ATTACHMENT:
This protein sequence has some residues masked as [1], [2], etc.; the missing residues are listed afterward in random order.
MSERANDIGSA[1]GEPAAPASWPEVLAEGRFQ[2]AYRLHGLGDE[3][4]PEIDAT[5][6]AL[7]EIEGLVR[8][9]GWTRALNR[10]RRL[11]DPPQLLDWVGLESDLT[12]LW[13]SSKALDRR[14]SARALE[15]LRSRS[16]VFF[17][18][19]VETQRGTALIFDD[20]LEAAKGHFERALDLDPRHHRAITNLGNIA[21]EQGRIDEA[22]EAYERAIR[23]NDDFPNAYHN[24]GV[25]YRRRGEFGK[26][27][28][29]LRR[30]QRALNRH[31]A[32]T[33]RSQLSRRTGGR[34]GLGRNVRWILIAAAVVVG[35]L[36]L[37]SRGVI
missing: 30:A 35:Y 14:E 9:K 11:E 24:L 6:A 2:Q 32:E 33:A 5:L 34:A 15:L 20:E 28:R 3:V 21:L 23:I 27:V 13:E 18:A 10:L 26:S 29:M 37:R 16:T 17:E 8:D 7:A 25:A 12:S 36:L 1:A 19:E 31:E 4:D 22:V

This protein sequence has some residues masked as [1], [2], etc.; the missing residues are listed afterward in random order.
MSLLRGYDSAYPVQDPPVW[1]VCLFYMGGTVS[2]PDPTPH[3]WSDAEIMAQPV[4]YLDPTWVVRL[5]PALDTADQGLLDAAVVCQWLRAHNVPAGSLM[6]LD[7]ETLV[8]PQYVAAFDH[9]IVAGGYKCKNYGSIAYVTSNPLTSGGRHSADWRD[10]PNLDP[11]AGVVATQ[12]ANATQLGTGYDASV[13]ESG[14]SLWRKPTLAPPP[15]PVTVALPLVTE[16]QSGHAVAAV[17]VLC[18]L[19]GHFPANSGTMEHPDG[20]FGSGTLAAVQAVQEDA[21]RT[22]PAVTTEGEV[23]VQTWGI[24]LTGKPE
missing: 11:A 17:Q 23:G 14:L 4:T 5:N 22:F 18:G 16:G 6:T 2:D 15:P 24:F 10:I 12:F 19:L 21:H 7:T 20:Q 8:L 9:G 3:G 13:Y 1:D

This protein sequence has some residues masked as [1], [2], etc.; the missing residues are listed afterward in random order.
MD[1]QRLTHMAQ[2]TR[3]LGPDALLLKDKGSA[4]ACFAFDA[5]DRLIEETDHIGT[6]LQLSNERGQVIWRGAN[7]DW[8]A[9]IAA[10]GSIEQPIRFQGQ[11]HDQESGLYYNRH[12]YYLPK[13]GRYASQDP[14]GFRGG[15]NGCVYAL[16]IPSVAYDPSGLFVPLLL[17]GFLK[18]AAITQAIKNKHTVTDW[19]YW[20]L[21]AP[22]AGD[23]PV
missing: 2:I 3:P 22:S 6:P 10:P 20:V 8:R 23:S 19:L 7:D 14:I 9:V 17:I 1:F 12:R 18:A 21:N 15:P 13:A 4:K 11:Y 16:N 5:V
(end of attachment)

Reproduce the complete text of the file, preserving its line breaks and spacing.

This protein sequence has some residues masked as [1], [2], etc.; the missing residues are listed afterward in random order.
MSERANDIGSA[1]GEPAAPASWPEVLAEGRFQ[2]AYRLHGLGDE[3][4]PEIDAT[5][6]AL[7]EIEGLVR[8][9]GWTRALNR[10]RRL[11]DPPQLLDWVGLESDLT[12]LW[13]SSKALDRR[14]SARALE[15]LRSRS[16]VFF[17][18][19]VETQRGTALIFDD[20]LEAAKGHFERALDLDPRHHRAITNLGNIA[21]EQGRIDEA[22]EAYERAIR[23]NDDFPNAYHN[24]GV[25]YRRRGEFGK[26][27][28][29]LRR[30]QRALNRH[31]A[32]T[33]RSQLSRRTGGR[34]GLGRNVRWILIAAAVVVG[35]L[36]L[37]SRGVI
missing: 30:A 35:Y 14:E 9:K 11:E 24:L 6:A 2:Q 32:E 33:A 5:L 34:A 15:L 20:E 28:R 3:V 21:L 23:I 27:V 13:E 18:A 10:L 26:S 29:M 37:R 16:T 17:E 8:D 7:A 25:A 12:S 36:L 1:A 19:E 31:E 4:D 22:V

This protein sequence has some residues masked as [1], [2], etc.; the missing residues are listed afterward in random order.
MSLLRGYDSAYPVQDPPVW[1]VCLFYMGGTVS[2]PDPTPH[3]WSDAEIMAQPV[4]YLDPTWVVRL[5]PALDTADQGLLDAAVVCQWLRAHNVPAGSLM[6]LD[7]ETLV[8]PQYVAAFDH[9]IVAGGYKCKNYGSIAYVTSNPLTSGGRHSADWRD[10]PNLDP[11]AGVVATQ[12]ANATQLGTGYDASV[13]ESG[14]SLWRKPTLAPPP[15]PVTVALPLVTE[16]QSGHAVAAV[17]VLC[18]L[19]GHFPANSGTMEHPDG[20]FGSGTLAAVQAVQEDA[21]RT[22]PAVTTEGEV[23]VQTWGI[24]LTGKPE
missing: 11:A 17:Q 23:G 14:L 4:T 5:N 22:F 18:G 16:G 6:T 2:D 15:P 24:F 10:I 12:F 19:L 21:H 7:T 20:Q 8:L 9:G 3:G 13:Y 1:D

This protein sequence has some residues masked as [1], [2], etc.; the missing residues are listed afterward in random order.
MD[1]QRLTHMAQ[2]TR[3]LGPDALLLKDKGSA[4]ACFAFDA[5]DRLIEETDHIGT[6]LQLSNERGQVIWRGAN[7]DW[8]A[9]IAA[10]GSIEQPIRFQGQ[11]HDQESGLYYNRH[12]YYLPK[13]GRYASQDP[14]GFRGG[15]NGCVYAL[16]IPSVAYDPSGLFVPLLL[17]GFLK[18]AAITQAIKNKHTVTDW[19]YW[20]L[21]AP[22]AGD[23]PV
missing: 2:I 3:P 22:S 6:P 10:P 20:V 8:R 23:S 19:L 7:D 14:I 9:V 17:I 1:F 12:R 18:A 21:N 15:P 13:A 4:K 11:Y 16:N 5:V